Nick "Eric Roberts", is nearing the end of a 3-year battle with AIDS and makes arrangements to die. He hosts a party to say goodbye to friends and family. His ex-partner, Brandon "Gregory Harrison", attends and things get complicated.
"You won't leave me, will you?" Nick asks Brandon shortly after revealing to him the results of his last blood test for HIV. "I don't want to die alone." In spite of Brandon's protestations, the two soon find the love they had shared for many years in ruins. One year after their breakup, Nick is confronted with a ravaged immune system and a CT Scan and lab values which, along with his worsening forgetfulness, clenches the diagnosis of Progressive Multifocal Leukoencephalopathy (PML) -- a condition he has seen claim his friends and one which he vows will not take him. Due to the aggressive nature of the disease, he has only a few days of conscious life remaining. His plan, he announces to family and "extended family," is to voluntarily end his life himself before the disease renders him unrecognizable to those he loves and he, in turn, is unable to recognize them. Uninvited to the farewell party, Brandon's presence is greeted with jeers from those who see him as having abandoned Nick ...Written by
Mark Fleetwood <firstname.lastname@example.org>
When I saw this in 1996 at the theater, I started crying about 15 minutes in and never stopped. I haven't been able to watch it since then. I decided to buy the DVD and see if I coudl get through it without so much crying. ..well, almost.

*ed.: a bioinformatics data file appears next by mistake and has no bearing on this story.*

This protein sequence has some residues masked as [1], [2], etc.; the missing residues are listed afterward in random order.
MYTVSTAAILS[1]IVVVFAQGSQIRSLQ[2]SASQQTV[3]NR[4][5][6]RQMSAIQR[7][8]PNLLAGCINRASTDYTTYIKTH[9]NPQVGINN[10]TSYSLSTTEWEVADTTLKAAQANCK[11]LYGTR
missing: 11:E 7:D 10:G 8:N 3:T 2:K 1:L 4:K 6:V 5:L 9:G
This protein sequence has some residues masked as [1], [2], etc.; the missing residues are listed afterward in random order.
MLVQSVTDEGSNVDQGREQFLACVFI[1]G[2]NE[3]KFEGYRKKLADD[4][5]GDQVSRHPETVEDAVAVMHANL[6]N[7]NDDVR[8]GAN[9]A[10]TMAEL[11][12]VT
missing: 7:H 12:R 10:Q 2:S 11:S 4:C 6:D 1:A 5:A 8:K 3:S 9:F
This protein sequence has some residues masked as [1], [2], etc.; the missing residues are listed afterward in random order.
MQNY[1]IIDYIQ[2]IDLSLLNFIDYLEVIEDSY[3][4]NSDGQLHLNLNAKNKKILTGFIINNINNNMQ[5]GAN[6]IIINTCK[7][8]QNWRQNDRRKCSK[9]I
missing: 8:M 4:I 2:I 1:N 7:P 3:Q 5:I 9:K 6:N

For me, the emotions start pouring over me when I empathize with all of Nick's loving friends, including his former lover Brandon, who are somewhat supportive of his decision, yet really not ready to let him go quite yet.
As someone else mentioned, the wink that Nick gives Brandon, signalling his forgiveness of Brandon for his selfishness and lack of understanding, just does me in. From that moment on, and up until the end, the tears keep running down my face.
By the way, what a great cast for such a moving film! Eric Roberts and Gregory Harrison are exceptional, and they get great support from Lee Grant, Bronson Pinchot, Margaret Cho, Erich Segal, the late Roddy McDowell, and the rest.
I think I'll watch this DVD whenever I'm feelig cynical and weary of the events taking place in this world of bigotry, hatred and war. At least then I can have a good cry about something that really matters: love and affection from one's nearest and dearest.
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